Some problems??!!!!!

Lars

Junior Member
Hi guys,

I play drums for three years, and i start to play a pop band...i cover some metallica, gun's n roses, and Joe Satriani songs, now...i want to creat my rythm, my fills but i have some problems...i don't know about song structure, when and where i need fills, what is the best fills in song like eight note or sixteen note or triplet and etc...I need some helps..

excuse me for some mistake in writing and grammer language
 

larryace

"Uncle Larry"
Since you admitted you don't know song structure, and when you need fills, what is the best fills etc...

When you go to school, you don't start at the 8th grade. If you don't know when a fill is needed, you have a long way to go before you start attempting them. Besides, drum fills...are much further down the list than other, more important skills. These will likely sound "boring" to you. I hope you get just how important the stuff below is.

Having a sense of the proper tempo, which roughly translates to feel. Could be the single hardest thing there is.
Keeping that tempo rock steady amidst the verses, choruses, bridges, solos etc...2nd hardest thing, maybe even the hardest thing
Your inter-kit dynamics (good strong kick foot, nice strong backbeat, making sure the ride cymbal isn't played too overbearingly in relation to the rest of the kit)
Knowing when NOT to do stuff. Means avoiding amateur pitfalls.
Knowing the role of the drumset in your preferred type of music, very important. You can't compare the role of the drumset to any other instrument. You are there for everyone else to rely on. You are not a lead player. You're a grunt in a way. You are there to make it easy for the others, make the song move along, keep time for everyone, and make the song feel like it's supposed to, and be able to step up with the right skills and execution when the song needs some harder drumming. It's not to showcase your fills lol. Fills should be a very small percentage of the drumming in one song, generally speaking. There's always exceptions, especially in metal, which IMO, has a set of drumming rules that don't really apply outside of metal.

But yeah, I'd say forget the fills for now, really. Fills should come naturally anyway. You are not even in the proper place to start applying them. In fact, it's probably a bad idea for you to focus on them right now. Waste of your time. You have to learn the alphabet before you begin making words, let alone sentences. So learn your basics. They aren't really basic at all, that word is most detrimental IMO. People think they have basics down when they really don't. And it dogs them with every note they play. Don't be like that. Put your time in like everybody else. Understand what the role of the drumset is in your band.

Don't even worry, after you're comfortable playing drums, and comfortable with the song forms, like I said, you shouldn't even have to think about your fills too much, they just come out. The fact that you asked what the best fills are clearly shows where you are in the journey. That's like saying, what is the best sentence? Depends on the context, right? Trust me, you are looking WAY too far down the road for your own good.

The "normal" places for fills are right before transition points. Verse to chorus...chorus to bridge, chorus to solo, solo to verse...at transitional points in the song. You shouldn't be filling when someone else is "speaking" (with exceptions, there's always exceptions)
 
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MaryO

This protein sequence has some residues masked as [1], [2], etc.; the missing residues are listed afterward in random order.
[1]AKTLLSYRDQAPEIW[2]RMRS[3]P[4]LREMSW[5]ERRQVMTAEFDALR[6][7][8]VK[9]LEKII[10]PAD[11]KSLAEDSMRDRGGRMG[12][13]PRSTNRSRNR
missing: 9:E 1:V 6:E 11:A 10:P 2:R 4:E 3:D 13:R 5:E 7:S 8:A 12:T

Platinum Member
I don't know what the OP thinks of your answer but it's just the kick in the pants I needed right now, Larry. I get inpatiient and ready to move on from the basics but reading this has set me back in my place :). Great advice! Now if you'll excuse me I have to turn on my click and practice my paradiddles and basic grooves some more!
 

larryace

"Uncle Larry"
I don't know what the OP thinks of your answer but it's just the kick in the pants I needed right now, Larry. I get inpatiient and ready to move on from the basics but reading this has set me back in my place :). Great advice! Now if you'll excuse me I have to turn on my click and practice my paradiddles and basic grooves some more!
Cool Mary. The masters will tell you, practice deeply, not broadly. It really is the fastest way to move forward. People don't realize...if you take the time to master just one easy thing...every other part of your drumming benefits. Truly, it does. Whereas if you skip around from one area to another quickly, without really putting the time in, it doesn't stick, it doesn't improve every other part of your drumming, and you just basically wasted the time you spent practicing.

Mary, I'm still doing 40 beats a minute to a met, 1 stroke per click. It's been about 5 months now. I do it for 1 hour at a sitting, then after that's done I practice what I feel like....to the met of course. That one stupid exercise has benefited every aspect of my drumming. Very noticeably benefited me.

Practice deep not broad. It's the fastest way. Slow is fast. It's backwards.
 

AndyMC

Senior Member
I personally think that good drummers go through a stage where first they start learning the basics and get a beat going then they want to do a million fills/ whatever and be impressive. But after awhile they realize it is all about the groove and that even playing a basic rock beat can get intense if you really get into it. Learn to love the basics, they are most of what you'll be doing anyways, and played well you will see why everyone uses them and why drummers like Steve Gadd get the big bucks to play them with real feel.
 

larryace

"Uncle Larry"
An early pitfall is thinking you have something all the way, when you have no idea what all the way is. Like the money beat. Simple right? In concept yes. 8ths on hat, quarters on kick, snare on 2 and 4. But you can get very deep into that one simple beat. There's a hundred different ways to play it. But a lot of guys won't spend much time on it, because it's so easy. Not their fault, really, they just don't realize it yet.